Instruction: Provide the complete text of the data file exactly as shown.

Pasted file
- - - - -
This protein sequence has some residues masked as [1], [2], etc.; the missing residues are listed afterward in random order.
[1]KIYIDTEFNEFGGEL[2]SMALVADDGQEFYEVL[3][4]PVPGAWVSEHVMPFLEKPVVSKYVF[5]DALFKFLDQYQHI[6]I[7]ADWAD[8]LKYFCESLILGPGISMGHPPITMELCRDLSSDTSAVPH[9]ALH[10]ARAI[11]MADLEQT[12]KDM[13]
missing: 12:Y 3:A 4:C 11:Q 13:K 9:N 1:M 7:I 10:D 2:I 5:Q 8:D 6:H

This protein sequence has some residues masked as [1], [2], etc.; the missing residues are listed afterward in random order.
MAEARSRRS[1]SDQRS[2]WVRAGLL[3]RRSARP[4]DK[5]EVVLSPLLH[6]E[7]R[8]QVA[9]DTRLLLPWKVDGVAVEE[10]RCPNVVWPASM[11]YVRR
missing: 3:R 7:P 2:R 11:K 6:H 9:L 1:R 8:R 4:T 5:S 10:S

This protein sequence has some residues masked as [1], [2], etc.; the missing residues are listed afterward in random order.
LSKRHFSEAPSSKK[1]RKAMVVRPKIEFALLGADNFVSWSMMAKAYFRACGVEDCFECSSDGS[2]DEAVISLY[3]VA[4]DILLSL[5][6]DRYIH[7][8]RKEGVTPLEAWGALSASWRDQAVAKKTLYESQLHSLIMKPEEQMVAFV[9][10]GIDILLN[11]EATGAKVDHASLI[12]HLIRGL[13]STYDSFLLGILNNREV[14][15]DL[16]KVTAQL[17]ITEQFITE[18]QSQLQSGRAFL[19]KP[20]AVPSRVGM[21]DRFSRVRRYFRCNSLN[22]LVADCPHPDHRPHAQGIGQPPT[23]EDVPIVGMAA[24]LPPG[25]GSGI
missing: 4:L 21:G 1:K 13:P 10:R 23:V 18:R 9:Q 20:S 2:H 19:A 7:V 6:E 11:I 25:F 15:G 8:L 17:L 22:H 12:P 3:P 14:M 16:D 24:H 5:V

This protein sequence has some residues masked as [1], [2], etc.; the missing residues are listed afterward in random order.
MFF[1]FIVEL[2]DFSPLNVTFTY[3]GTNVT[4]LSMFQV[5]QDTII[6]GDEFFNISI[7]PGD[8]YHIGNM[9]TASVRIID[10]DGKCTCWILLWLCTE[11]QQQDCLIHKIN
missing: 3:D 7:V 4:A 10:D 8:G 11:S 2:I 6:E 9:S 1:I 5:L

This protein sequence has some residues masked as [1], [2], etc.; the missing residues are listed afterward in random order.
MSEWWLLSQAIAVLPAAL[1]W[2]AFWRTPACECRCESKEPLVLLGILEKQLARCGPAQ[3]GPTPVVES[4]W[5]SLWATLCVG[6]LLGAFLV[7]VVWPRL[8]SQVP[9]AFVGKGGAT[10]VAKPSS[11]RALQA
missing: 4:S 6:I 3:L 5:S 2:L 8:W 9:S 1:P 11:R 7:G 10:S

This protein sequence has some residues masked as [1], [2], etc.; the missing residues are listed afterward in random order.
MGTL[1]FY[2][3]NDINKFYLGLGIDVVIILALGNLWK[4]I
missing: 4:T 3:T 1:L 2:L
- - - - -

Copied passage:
This protein sequence has some residues masked as [1], [2], etc.; the missing residues are listed afterward in random order.
[1]KIYIDTEFNEFGGEL[2]SMALVADDGQEFYEVL[3][4]PVPGAWVSEHVMPFLEKPVVSKYVF[5]DALFKFLDQYQHI[6]I[7]ADWAD[8]LKYFCESLILGPGISMGHPPITMELCRDLSSDTSAVPH[9]ALH[10]ARAI[11]MADLEQT[12]KDM[13]
missing: 12:Y 3:A 4:C 11:Q 13:K 9:N 1:M 7:I 10:D 2:I 5:Q 8:D 6:H

This protein sequence has some residues masked as [1], [2], etc.; the missing residues are listed afterward in random order.
MAEARSRRS[1]SDQRS[2]WVRAGLL[3]RRSARP[4]DK[5]EVVLSPLLH[6]E[7]R[8]QVA[9]DTRLLLPWKVDGVAVEE[10]RCPNVVWPASM[11]YVRR
missing: 3:R 7:P 2:R 11:K 6:H 9:L 1:R 8:R 4:T 5:S 10:S

This protein sequence has some residues masked as [1], [2], etc.; the missing residues are listed afterward in random order.
LSKRHFSEAPSSKK[1]RKAMVVRPKIEFALLGADNFVSWSMMAKAYFRACGVEDCFECSSDGS[2]DEAVISLY[3]VA[4]DILLSL[5][6]DRYIH[7][8]RKEGVTPLEAWGALSASWRDQAVAKKTLYESQLHSLIMKPEEQMVAFV[9][10]GIDILLN[11]EATGAKVDHASLI[12]HLIRGL[13]STYDSFLLGILNNREV[14][15]DL[16]KVTAQL[17]ITEQFITE[18]QSQLQSGRAFL[19]KP[20]AVPSRVGM[21]DRFSRVRRYFRCNSLN[22]LVADCPHPDHRPHAQGIGQPPT[23]EDVPIVGMAA[24]LPPG[25]GSGI
missing: 4:L 21:G 1:K 13:P 10:R 23:V 18:R 9:Q 20:S 2:H 19:A 7:V 6:E 11:I 25:F 15:G 8:L 17:L 22:H 12:P 3:P 14:M 16:D 24:H 5:V

This protein sequence has some residues masked as [1], [2], etc.; the missing residues are listed afterward in random order.
MFF[1]FIVEL[2]DFSPLNVTFTY[3]GTNVT[4]LSMFQV[5]QDTII[6]GDEFFNISI[7]PGD[8]YHIGNM[9]TASVRIID[10]DGKCTCWILLWLCTE[11]QQQDCLIHKIN
missing: 3:D 7:V 4:A 10:D 8:G 11:S 2:I 6:E 9:S 1:I 5:L

This protein sequence has some residues masked as [1], [2], etc.; the missing residues are listed afterward in random order.
MSEWWLLSQAIAVLPAAL[1]W[2]AFWRTPACECRCESKEPLVLLGILEKQLARCGPAQ[3]GPTPVVES[4]W[5]SLWATLCVG[6]LLGAFLV[7]VVWPRL[8]SQVP[9]AFVGKGGAT[10]VAKPSS[11]RALQA
missing: 4:S 6:I 3:L 5:S 2:L 8:W 9:S 1:P 11:R 7:G 10:S

This protein sequence has some residues masked as [1], [2], etc.; the missing residues are listed afterward in random order.
MGTL[1]FY[2][3]NDINKFYLGLGIDVVIILALGNLWK[4]I
missing: 4:T 3:T 1:L 2:L